More collaboration needed between industry and clinicians if UK is to realise the benefits of telemedicine, experts claim
More collaboration needed between industry and clinicians if UK is to realise the benefits of telemedicine, experts claim.
Members of the Institute of Electrical and Electronic Engineers (IEEE) are today calling for a more collective approach between technologists and clinicians to ensure faster deployment of innovative telemedicine solutions.
The comments come after the announcement, last month, of a new project led by the Centre of Rural Health, which aims to implement transnational telemedicine solutions at scale.
However, according to the IEEE, much greater collaboration is needed if the benefits of this plan are to be fully realised in the UK.
“We need to make it easier for the healthcare providers to embrace and apply these technologies in diverse medical environments”
Dr Yongmin Kim, IEEE fellow and a professor of bioengineering and electrical engineering at the University of Washington, said: “From faster wireless networks to mobile imaging applications and biosensors, the technologies for delivering telemedicine services are certainly there, but advancing telemedicine through technology innovation alone is not enough. We now need to make it easier for the healthcare providers to embrace and apply these technologies in diverse medical environments.”
Telemedicine uses information and communication technologies to assess, diagnose and monitor patients who may be miles away from a doctor or consultant, for example living in rural areas where access is poor. So far in the UK, though, only a handful of small projects have been developed, with a perceived lack of evidence of the effectiveness of the approach regularly blamed for the failure to invest more readily.
“We need to translate technical criteria into the clinical domain to make it easier for healthcare providers to relate to it”
To address the problem with take-up, Dr Yadin David, IEEE senior member and founder of the Centre for Telehealth and e-Health Law in Washington, USA, recommends healthcare providers across the UK join with industry leaders to agree standards for minimum system performance of telemedicine networks and platforms and to create a common vocabulary to describe the technologies.
He told HES: “Healthcare providers can look at the technical description of a heart pump or X-ray machine and understand whether it will meet their requirements in delivering quality care to a patient. But how easily can radiologists, for example, understand whether the pixel resolution or compression rate of their video equipment will enable them to clearly see fine detail on images for more accurate diagnoses? We need to translate technical criteria into the clinical domain to make it easier for healthcare providers to relate to it.”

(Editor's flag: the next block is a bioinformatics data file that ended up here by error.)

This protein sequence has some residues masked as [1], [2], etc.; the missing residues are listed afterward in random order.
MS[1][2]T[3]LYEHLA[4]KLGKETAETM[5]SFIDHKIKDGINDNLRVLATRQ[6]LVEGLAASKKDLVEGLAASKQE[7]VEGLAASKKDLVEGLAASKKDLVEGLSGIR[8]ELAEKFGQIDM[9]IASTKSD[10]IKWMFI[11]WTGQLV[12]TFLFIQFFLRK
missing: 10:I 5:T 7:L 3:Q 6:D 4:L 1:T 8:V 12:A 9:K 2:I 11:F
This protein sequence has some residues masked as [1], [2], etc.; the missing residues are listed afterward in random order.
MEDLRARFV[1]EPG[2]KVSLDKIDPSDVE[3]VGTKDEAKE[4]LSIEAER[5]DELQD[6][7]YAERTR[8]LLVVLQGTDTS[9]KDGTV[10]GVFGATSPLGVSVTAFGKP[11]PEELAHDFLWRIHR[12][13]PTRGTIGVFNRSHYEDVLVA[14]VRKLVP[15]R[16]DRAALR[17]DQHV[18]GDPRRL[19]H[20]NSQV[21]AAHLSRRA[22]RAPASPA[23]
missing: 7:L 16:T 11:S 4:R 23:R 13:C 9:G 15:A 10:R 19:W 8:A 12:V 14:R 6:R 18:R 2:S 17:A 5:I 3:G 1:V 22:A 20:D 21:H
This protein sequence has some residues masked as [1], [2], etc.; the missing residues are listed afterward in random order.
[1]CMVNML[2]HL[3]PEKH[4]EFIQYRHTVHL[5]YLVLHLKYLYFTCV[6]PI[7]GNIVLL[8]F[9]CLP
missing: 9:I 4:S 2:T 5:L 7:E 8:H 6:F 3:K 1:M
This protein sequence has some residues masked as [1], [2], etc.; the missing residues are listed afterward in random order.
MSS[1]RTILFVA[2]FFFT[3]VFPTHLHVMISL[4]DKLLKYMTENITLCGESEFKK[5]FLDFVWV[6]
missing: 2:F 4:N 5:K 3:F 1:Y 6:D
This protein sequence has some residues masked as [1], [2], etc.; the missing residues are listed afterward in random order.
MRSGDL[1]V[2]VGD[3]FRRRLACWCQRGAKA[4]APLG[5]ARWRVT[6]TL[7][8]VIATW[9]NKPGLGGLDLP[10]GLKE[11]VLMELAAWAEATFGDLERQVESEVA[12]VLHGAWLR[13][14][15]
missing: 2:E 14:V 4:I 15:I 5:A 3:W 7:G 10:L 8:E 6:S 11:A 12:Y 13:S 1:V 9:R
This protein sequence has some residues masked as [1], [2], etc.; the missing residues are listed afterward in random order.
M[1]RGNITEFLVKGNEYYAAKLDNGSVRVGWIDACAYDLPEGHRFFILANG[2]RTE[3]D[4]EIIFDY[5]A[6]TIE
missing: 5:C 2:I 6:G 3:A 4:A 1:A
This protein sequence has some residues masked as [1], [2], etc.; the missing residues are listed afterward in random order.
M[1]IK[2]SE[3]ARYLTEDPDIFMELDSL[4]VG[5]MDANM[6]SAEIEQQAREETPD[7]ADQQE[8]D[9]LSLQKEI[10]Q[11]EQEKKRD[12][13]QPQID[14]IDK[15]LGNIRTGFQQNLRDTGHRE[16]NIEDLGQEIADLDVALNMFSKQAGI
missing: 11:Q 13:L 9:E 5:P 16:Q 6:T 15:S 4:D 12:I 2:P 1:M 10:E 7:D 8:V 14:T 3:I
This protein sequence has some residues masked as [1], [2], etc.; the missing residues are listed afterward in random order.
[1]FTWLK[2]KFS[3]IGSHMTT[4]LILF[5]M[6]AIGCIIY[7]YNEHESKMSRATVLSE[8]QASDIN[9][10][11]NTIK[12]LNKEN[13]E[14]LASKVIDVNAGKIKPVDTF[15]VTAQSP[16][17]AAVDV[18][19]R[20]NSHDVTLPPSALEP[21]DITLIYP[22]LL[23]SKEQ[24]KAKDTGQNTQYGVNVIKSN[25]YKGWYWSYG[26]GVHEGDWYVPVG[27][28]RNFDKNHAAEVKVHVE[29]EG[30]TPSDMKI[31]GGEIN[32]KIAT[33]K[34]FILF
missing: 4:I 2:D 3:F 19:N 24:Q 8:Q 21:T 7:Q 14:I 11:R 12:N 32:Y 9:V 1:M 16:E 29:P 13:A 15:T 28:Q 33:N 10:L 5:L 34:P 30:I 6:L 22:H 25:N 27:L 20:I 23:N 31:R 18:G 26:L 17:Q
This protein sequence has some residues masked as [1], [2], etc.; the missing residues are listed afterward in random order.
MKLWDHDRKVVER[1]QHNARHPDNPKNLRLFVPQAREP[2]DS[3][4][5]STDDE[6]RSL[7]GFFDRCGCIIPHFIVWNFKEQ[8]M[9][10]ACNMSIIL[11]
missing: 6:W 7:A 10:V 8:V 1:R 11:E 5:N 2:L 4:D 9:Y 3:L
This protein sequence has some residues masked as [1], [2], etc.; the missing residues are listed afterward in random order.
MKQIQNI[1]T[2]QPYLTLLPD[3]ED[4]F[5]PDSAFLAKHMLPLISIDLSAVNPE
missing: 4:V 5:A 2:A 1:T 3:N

Dr Yuan-Ting Zhang, founding director of the Division of Biomedical Engineering at The Chinese University of Hong Kong, who recently chaired the 2012 Biomedical and Health Informatics conference, added: “While the technical innovation for telemedicine focuses on the acquisition, transmission, processing, storage, and retrieval of biomedical and health information, boosting its deployment requires an interdisciplinary approach, not only to examine its clinical efficiency and safety, cost-effectiveness and the effects of telemedicine on quality and accessibility of care, but also to develop relevant telemedicine policies, standards, and business models.”
“Boosting its deployment requires an interdisciplinary approach, not only to examine its clinical efficiency and safety, cost-effectiveness and the effects of telemedicine on quality and accessibility of care, but also to develop relevant telemedicine policies, standards, and business models”
The IEEE is now working to draw up some recognised standards for telemedicine deployment and will hold a joint medical technology conference with the American Medical Association in October, where the issue will be further addressed.
Dinesh Bindiganavale, IEEE member and an independent healthcare consultant, said that, according to BCC Research, the value of the global telemedicine market is expected to grow to £14billion by 2015, but a more joined-up approach would be needed to realise this potential. He added: “Our experts expect a number of technologies to play strategic roles in advancing the adoption of telemedicine, including smartphones, wearable sensors and instrumentations. For example, smartphones combined with high-speed mobile networks may be used to non-invasively monitor health conditions, such as the blood glucose levels of diabetic patients. Further advancements in bio-sensors, such as longer-lasting and more reliable electrocardiogram sensors that remotely monitor a patient’s risk of having heart attack, will also significantly improve the quality of, and access to, healthcare with minimal cost.
“These innovations could be particularly beneficial in rural areas, which have always had the benefit of more specialised healthcare. Telemedicine is extending this benefit to the rural population and increasing access to quality healthcare where it is needed the most.”
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